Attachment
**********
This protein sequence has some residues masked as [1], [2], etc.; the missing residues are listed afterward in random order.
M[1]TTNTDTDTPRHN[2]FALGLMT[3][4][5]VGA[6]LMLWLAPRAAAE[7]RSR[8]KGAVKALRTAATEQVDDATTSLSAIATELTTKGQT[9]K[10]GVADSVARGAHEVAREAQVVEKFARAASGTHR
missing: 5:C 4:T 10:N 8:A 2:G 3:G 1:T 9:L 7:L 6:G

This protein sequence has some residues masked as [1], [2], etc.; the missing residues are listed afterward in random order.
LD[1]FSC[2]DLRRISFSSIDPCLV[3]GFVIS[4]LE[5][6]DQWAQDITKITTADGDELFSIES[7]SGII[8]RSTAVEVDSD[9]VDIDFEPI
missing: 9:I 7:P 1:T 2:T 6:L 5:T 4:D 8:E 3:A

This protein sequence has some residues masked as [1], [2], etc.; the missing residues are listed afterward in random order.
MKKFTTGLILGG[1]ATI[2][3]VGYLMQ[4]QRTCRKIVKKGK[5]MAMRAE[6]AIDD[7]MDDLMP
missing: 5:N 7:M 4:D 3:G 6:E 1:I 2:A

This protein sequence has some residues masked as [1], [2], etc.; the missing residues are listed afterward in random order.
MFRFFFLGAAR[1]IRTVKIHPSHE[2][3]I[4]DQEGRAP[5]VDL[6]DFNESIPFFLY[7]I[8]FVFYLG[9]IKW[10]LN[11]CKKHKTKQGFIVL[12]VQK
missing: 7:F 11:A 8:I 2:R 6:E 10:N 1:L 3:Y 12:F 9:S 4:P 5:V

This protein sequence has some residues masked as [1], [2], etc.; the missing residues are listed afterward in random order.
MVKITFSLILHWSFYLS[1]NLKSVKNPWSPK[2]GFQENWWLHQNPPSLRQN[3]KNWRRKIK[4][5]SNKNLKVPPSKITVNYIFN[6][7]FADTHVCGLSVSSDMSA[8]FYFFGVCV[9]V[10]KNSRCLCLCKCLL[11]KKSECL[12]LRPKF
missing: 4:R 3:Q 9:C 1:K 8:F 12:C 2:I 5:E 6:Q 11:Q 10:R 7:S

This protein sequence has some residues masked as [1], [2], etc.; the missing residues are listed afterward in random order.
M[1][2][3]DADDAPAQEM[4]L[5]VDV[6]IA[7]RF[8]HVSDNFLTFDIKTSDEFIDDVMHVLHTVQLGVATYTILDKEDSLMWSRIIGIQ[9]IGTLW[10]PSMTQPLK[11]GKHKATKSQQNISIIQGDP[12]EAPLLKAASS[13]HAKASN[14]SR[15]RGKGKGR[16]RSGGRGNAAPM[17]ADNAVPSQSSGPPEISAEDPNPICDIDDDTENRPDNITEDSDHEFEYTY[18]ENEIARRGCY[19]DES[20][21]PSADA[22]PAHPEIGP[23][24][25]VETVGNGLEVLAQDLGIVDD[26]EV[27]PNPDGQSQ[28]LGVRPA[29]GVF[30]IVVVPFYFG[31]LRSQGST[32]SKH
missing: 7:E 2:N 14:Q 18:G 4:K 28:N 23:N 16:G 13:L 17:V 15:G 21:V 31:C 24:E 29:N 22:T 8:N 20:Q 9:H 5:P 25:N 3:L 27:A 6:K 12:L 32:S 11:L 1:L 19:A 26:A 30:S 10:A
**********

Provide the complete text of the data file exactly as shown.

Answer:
This protein sequence has some residues masked as [1], [2], etc.; the missing residues are listed afterward in random order.
M[1]TTNTDTDTPRHN[2]FALGLMT[3][4][5]VGA[6]LMLWLAPRAAAE[7]RSR[8]KGAVKALRTAATEQVDDATTSLSAIATELTTKGQT[9]K[10]GVADSVARGAHEVAREAQVVEKFARAASGTHR
missing: 5:C 4:T 10:N 8:A 2:G 3:G 1:T 9:L 7:L 6:G

This protein sequence has some residues masked as [1], [2], etc.; the missing residues are listed afterward in random order.
LD[1]FSC[2]DLRRISFSSIDPCLV[3]GFVIS[4]LE[5][6]DQWAQDITKITTADGDELFSIES[7]SGII[8]RSTAVEVDSD[9]VDIDFEPI
missing: 9:I 7:P 1:T 2:T 6:L 5:T 4:D 8:E 3:A

This protein sequence has some residues masked as [1], [2], etc.; the missing residues are listed afterward in random order.
MKKFTTGLILGG[1]ATI[2][3]VGYLMQ[4]QRTCRKIVKKGK[5]MAMRAE[6]AIDD[7]MDDLMP
missing: 5:N 7:M 4:D 3:G 6:E 1:I 2:A

This protein sequence has some residues masked as [1], [2], etc.; the missing residues are listed afterward in random order.
MFRFFFLGAAR[1]IRTVKIHPSHE[2][3]I[4]DQEGRAP[5]VDL[6]DFNESIPFFLY[7]I[8]FVFYLG[9]IKW[10]LN[11]CKKHKTKQGFIVL[12]VQK
missing: 7:F 11:A 8:I 2:R 6:E 10:N 1:L 3:Y 12:F 9:S 4:P 5:V

This protein sequence has some residues masked as [1], [2], etc.; the missing residues are listed afterward in random order.
MVKITFSLILHWSFYLS[1]NLKSVKNPWSPK[2]GFQENWWLHQNPPSLRQN[3]KNWRRKIK[4][5]SNKNLKVPPSKITVNYIFN[6][7]FADTHVCGLSVSSDMSA[8]FYFFGVCV[9]V[10]KNSRCLCLCKCLL[11]KKSECL[12]LRPKF
missing: 4:R 3:Q 9:C 1:K 8:F 12:C 2:I 5:E 6:Q 11:Q 10:R 7:S

This protein sequence has some residues masked as [1], [2], etc.; the missing residues are listed afterward in random order.
M[1][2][3]DADDAPAQEM[4]L[5]VDV[6]IA[7]RF[8]HVSDNFLTFDIKTSDEFIDDVMHVLHTVQLGVATYTILDKEDSLMWSRIIGIQ[9]IGTLW[10]PSMTQPLK[11]GKHKATKSQQNISIIQGDP[12]EAPLLKAASS[13]HAKASN[14]SR[15]RGKGKGR[16]RSGGRGNAAPM[17]ADNAVPSQSSGPPEISAEDPNPICDIDDDTENRPDNITEDSDHEFEYTY[18]ENEIARRGCY[19]DES[20][21]PSADA[22]PAHPEIGP[23][24][25]VETVGNGLEVLAQDLGIVDD[26]EV[27]PNPDGQSQ[28]LGVRPA[29]GVF[30]IVVVPFYFG[31]LRSQGST[32]SKH
missing: 7:E 2:N 14:Q 18:G 4:K 28:N 23:N 16:G 13:L 17:V 15:G 21:V 31:C 24:E 29:N 22:T 8:N 20:Q 9:H 5:P 25:N 3:L 27:A 6:K 12:L 32:S 11:L 1:L 19:A 26:A 30:S 10:A